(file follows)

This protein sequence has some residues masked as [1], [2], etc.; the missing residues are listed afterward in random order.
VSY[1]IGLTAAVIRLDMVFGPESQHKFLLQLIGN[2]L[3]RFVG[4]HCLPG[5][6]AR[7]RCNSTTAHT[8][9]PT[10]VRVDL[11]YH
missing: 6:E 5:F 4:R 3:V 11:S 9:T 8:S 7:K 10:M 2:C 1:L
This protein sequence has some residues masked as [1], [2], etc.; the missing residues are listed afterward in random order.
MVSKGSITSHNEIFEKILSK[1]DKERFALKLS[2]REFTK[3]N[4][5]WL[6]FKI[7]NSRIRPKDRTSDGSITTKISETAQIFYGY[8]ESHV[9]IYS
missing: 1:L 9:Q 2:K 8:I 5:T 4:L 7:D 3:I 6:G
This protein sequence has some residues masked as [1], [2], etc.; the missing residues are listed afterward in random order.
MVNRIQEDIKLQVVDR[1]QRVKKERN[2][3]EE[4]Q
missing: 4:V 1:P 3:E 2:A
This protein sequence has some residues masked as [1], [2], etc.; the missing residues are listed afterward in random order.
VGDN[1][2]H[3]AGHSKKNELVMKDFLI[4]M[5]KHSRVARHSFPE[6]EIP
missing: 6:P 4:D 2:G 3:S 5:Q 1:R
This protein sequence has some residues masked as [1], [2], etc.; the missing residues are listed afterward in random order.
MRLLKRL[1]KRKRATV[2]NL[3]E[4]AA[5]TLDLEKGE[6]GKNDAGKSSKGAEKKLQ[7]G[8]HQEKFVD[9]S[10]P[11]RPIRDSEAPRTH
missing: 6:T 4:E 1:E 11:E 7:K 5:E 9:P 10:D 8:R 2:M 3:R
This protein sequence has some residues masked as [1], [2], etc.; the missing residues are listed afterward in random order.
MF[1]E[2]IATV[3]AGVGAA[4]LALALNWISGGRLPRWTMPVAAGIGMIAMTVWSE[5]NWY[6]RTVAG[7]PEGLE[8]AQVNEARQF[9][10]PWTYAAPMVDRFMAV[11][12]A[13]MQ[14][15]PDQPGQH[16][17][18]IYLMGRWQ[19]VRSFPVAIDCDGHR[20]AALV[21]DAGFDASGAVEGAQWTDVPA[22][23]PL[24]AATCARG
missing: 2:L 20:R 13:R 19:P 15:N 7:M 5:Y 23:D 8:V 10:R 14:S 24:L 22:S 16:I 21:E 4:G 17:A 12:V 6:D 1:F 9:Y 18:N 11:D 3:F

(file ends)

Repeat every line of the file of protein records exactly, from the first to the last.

This protein sequence has some residues masked as [1], [2], etc.; the missing residues are listed afterward in random order.
VSY[1]IGLTAAVIRLDMVFGPESQHKFLLQLIGN[2]L[3]RFVG[4]HCLPG[5][6]AR[7]RCNSTTAHT[8][9]PT[10]VRVDL[11]YH
missing: 6:E 5:F 4:R 3:V 11:S 9:T 8:S 7:K 10:M 2:C 1:L
This protein sequence has some residues masked as [1], [2], etc.; the missing residues are listed afterward in random order.
MVSKGSITSHNEIFEKILSK[1]DKERFALKLS[2]REFTK[3]N[4][5]WL[6]FKI[7]NSRIRPKDRTSDGSITTKISETAQIFYGY[8]ESHV[9]IYS
missing: 1:L 9:Q 2:K 8:I 5:T 4:L 7:D 3:I 6:G
This protein sequence has some residues masked as [1], [2], etc.; the missing residues are listed afterward in random order.
MVNRIQEDIKLQVVDR[1]QRVKKERN[2][3]EE[4]Q
missing: 4:V 1:P 3:E 2:A
This protein sequence has some residues masked as [1], [2], etc.; the missing residues are listed afterward in random order.
VGDN[1][2]H[3]AGHSKKNELVMKDFLI[4]M[5]KHSRVARHSFPE[6]EIP
missing: 6:P 4:D 2:G 3:S 5:Q 1:R
This protein sequence has some residues masked as [1], [2], etc.; the missing residues are listed afterward in random order.
MRLLKRL[1]KRKRATV[2]NL[3]E[4]AA[5]TLDLEKGE[6]GKNDAGKSSKGAEKKLQ[7]G[8]HQEKFVD[9]S[10]P[11]RPIRDSEAPRTH
missing: 6:T 4:E 1:E 11:E 7:K 5:E 9:P 10:D 8:R 2:M 3:R
This protein sequence has some residues masked as [1], [2], etc.; the missing residues are listed afterward in random order.
MF[1]E[2]IATV[3]AGVGAA[4]LALALNWISGGRLPRWTMPVAAGIGMIAMTVWSE[5]NWY[6]RTVAG[7]PEGLE[8]AQVNEARQF[9][10]PWTYAAPMVDRFMAV[11][12]A[13]MQ[14][15]PDQPGQH[16][17][18]IYLMGRWQ[19]VRSFPVAIDCDGHR[20]AALV[21]DAGFDASGAVEGAQWTDVPA[22][23]PL[24]AATCARG
missing: 2:L 20:R 13:R 19:P 15:N 7:M 5:Y 23:D 8:V 10:R 14:S 24:L 22:S 16:I 21:E 4:G 17:A 12:V 6:D 1:F 9:Y 18:N 11:D 3:F